This was the question that the professor who was congratulating me on a brand new diploma that I was being awarded asked me during a graduation ceremony. The place was Prague, now in Czech Republic. The year was 1980. I think I responded by saying something like: “I am not sure yet, but I will figure it out eventually”.
The professor, let’s call him Mr. S, was a very smart man. For some reason, there was always a smile on his face, which was not very common in Prague at that time. He originally graduated in Persian studies, but later became an expert on cuneiform, which is one of the oldest writing systems on this planet that was used more than 3 thousand years ago in the ancient Middle East. Mr. S married one of his students who was much younger than he, of course, and as she was sitting in his classes with me and a group of other students her age, we were all wondering whether the sex between Mr. S and Mrs. S was as great as we thought it could be, or just OK. But only for about the first 5 minutes or so because his lectures were really interesting. Mr. S published several books about ancient Middle East in German and in Russian. He died in 1990.
Unlike for instance many of the young lawyers mentioned in the New York Times article linked here, I actually got to do a lot with my degree almost right away. My first job was interpreting for Japanese actors and a Japanese film producer for a film co-production in Prague in 1980. I met quite a few Czech movie stars during the shooting of the film. They all had to talk to me because I was the only one who could speak Japanese. Some of them were very famous already, some would become famous later. I even got to know some secrets about at least one of the movie stars who became very famous as well as infamous later. But I am not going to divulge them here.
I worked as a translator and editor for CTK, a news agency in Prague, and then mostly pretended to be working as a research assistant for the Oriental Institute in Prague. The institute did not really made me do anything because I was there only for a few months and then left for an “extended vacation” to Croatia, hitchhiked from there through Austria to Munich and stopped only more than a year later as a brand new immigrant in San Francisco. So you could say that in a way, I have been on an “extended vacation” for the last 30 years, and I was able to fund this “extended vacation” mostly thanks to my diploma.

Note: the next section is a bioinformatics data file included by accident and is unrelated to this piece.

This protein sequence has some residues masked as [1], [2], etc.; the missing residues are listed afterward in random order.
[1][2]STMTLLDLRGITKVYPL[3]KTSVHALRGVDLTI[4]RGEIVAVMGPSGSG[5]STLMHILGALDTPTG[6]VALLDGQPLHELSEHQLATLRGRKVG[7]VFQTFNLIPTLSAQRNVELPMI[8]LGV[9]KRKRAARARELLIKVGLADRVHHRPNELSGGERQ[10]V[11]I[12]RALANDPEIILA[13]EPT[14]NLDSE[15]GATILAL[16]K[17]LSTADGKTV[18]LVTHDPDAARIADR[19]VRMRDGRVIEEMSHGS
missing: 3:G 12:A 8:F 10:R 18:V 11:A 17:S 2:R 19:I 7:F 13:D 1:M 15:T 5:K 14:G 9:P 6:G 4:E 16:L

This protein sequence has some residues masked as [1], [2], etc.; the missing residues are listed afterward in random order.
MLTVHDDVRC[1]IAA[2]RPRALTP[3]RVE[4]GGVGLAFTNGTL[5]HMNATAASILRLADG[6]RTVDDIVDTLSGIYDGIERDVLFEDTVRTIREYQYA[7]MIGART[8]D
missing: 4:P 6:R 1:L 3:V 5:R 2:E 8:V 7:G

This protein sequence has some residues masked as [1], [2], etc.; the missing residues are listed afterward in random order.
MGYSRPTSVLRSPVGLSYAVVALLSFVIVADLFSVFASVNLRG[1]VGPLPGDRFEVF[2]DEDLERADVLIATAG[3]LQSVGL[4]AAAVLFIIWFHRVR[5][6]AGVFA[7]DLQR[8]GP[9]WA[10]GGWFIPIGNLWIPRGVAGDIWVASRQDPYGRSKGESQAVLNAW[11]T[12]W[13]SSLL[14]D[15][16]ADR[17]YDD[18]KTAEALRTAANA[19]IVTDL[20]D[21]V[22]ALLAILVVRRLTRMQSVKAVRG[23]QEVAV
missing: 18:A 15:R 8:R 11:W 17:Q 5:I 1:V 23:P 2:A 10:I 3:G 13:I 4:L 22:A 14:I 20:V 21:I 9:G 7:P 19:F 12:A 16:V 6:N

The diploma in Japanese studies also led to my job with the San Francisco Convention and Visitors Bureau in 1982, my first job in America. It was a fun job without a lot of responsibilities as I was mostly just talking to tourists in English, Japanese, German and French. I did that for three years. I then worked for three Japanese companies, one in Tokyo, and two in San Francisco, until I became a freelance translator in 1987.
I wish I could talk to Mr. S now to tell him that I did put my diploma to good use in all of the various jobs that I was able to have mostly thanks to this diploma, or rather thanks to what I learned before and after Mr. S gave us our diplomas during that little graduation ceremony in Prague in 1980. Although my old alma mater prepared me initially mostly for a career that would be similar to that of Mr. S – teaching what I know about foreign languages and cultures to university students, while keeping myself young through daily interaction with much younger, pretty female students (was this why Mr. S was always smiling?), it also prepared me quite well also for my present job, namely that of an independent, freelance patent translator.
There are many people who think that translators, including patent translators, will be soon replaced by machine translation software. See for example this discussion on my blog here. But it is of course wishful thinking. There is no software substitute for real knowledge, including knowledge of languages.
I think that the real problem that the young lawyers and other professionals graduating from colleges and universities in America now have is the debt burden from student loans that will make the life of so many young people very difficult for many years. They did learn something valuable in their law school, and they should be able to put their diploma to good use too. But they will have to carry a crushing debt burden for many years, which may prevent them from being able to use their diploma the way they would like to use it.
In a way, I was much freer 30 years ago behind the Iron Curtain then they are now in America. Although I grew up on the wrong side of the Iron Curtain, I had no debt and thus I was free to decide what to do with the rest of my life.
If “freedom’s just another word for nothing left to lose”, as Janis Joplin famously sang in the sixties, what would be another word for a crushing debt burden from student loans before you even had a chance to really start your life?
If you are allowed to use only one word, my vote would be for the word “slavery”.